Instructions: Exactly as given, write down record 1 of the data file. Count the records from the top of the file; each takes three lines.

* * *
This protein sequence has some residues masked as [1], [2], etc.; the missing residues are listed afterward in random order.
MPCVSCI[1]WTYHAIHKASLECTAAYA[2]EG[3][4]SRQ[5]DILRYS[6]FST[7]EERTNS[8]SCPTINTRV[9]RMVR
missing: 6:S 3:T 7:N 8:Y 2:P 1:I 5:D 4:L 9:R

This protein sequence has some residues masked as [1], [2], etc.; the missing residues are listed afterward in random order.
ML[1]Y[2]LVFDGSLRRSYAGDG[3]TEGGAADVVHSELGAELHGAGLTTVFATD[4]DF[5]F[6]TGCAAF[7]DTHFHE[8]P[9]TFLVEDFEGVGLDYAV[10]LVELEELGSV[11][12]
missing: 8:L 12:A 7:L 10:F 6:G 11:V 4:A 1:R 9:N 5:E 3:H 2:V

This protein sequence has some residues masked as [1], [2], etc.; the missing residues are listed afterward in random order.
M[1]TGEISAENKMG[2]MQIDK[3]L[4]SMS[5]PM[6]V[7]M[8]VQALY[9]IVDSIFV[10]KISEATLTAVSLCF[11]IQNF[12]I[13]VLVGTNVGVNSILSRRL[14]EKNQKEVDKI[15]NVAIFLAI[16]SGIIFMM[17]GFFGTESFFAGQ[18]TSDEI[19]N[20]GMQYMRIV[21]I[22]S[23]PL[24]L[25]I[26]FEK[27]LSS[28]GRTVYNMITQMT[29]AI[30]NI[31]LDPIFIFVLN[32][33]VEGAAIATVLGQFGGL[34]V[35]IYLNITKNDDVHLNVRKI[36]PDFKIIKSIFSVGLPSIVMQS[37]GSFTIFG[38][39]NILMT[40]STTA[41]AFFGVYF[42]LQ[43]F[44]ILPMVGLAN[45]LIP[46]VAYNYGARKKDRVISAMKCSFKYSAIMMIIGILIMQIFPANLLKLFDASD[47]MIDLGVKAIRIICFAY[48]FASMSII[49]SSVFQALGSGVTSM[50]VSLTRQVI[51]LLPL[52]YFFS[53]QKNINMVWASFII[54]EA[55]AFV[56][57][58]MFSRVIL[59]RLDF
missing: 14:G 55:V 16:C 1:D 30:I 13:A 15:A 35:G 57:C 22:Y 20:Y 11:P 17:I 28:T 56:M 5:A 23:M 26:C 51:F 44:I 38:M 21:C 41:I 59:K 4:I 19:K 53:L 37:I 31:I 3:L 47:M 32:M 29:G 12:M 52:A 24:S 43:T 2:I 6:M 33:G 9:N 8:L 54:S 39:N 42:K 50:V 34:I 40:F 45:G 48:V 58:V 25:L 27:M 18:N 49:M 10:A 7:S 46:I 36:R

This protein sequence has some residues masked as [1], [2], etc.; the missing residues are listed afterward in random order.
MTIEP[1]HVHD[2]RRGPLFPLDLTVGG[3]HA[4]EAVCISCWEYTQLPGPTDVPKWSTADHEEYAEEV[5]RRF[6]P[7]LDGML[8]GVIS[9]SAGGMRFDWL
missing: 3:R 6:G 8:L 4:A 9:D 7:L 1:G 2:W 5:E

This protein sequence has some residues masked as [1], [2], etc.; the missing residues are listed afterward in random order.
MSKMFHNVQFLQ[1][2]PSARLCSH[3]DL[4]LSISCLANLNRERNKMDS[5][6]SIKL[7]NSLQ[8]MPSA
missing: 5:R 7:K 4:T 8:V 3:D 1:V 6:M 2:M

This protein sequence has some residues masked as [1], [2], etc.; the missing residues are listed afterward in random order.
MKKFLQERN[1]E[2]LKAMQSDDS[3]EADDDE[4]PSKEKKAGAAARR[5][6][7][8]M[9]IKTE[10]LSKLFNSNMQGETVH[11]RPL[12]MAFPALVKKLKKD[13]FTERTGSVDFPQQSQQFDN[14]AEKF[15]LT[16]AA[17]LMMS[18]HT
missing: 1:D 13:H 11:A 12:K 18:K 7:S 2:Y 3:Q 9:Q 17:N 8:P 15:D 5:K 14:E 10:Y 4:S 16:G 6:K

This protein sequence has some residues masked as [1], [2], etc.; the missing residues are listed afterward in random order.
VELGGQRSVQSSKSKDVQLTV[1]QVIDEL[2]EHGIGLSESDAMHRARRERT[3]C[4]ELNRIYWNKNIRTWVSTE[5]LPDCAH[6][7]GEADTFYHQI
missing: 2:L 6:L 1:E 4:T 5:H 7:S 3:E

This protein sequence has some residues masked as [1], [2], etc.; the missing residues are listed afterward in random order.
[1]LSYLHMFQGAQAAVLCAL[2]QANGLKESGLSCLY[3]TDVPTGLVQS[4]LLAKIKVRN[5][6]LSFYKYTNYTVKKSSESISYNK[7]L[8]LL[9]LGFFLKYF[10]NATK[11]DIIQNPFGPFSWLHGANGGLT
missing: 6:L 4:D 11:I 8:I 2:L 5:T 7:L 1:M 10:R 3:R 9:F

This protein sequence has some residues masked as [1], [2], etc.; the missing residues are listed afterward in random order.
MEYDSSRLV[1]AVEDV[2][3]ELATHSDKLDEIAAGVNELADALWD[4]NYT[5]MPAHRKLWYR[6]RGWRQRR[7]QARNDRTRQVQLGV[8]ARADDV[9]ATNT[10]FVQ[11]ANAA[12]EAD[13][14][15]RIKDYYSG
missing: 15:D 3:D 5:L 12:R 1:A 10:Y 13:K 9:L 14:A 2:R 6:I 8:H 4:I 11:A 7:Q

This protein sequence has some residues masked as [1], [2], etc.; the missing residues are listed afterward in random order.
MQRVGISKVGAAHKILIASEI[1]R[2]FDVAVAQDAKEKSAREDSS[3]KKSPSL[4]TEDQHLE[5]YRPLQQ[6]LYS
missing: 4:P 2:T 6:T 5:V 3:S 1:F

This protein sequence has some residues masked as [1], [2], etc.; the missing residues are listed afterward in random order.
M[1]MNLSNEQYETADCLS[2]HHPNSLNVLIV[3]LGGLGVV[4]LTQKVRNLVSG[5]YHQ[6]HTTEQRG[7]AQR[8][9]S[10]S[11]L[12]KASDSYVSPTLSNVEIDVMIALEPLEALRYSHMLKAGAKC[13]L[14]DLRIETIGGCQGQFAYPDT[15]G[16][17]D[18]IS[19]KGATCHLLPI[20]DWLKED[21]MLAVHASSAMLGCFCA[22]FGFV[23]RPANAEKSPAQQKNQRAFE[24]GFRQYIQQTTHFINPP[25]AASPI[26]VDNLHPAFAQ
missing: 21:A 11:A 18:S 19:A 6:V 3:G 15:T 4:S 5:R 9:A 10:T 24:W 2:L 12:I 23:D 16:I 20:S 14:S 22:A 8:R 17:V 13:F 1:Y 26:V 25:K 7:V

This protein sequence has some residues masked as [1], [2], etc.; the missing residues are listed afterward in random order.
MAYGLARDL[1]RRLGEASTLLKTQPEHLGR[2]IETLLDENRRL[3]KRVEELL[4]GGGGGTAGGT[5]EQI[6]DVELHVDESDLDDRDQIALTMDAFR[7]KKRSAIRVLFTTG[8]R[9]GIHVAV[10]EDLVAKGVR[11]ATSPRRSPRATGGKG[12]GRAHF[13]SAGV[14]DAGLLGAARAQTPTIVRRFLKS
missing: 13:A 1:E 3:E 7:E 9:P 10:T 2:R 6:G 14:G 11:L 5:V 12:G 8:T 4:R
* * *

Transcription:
This protein sequence has some residues masked as [1], [2], etc.; the missing residues are listed afterward in random order.
MPCVSCI[1]WTYHAIHKASLECTAAYA[2]EG[3][4]SRQ[5]DILRYS[6]FST[7]EERTNS[8]SCPTINTRV[9]RMVR
missing: 6:S 3:T 7:N 8:Y 2:P 1:I 5:D 4:L 9:R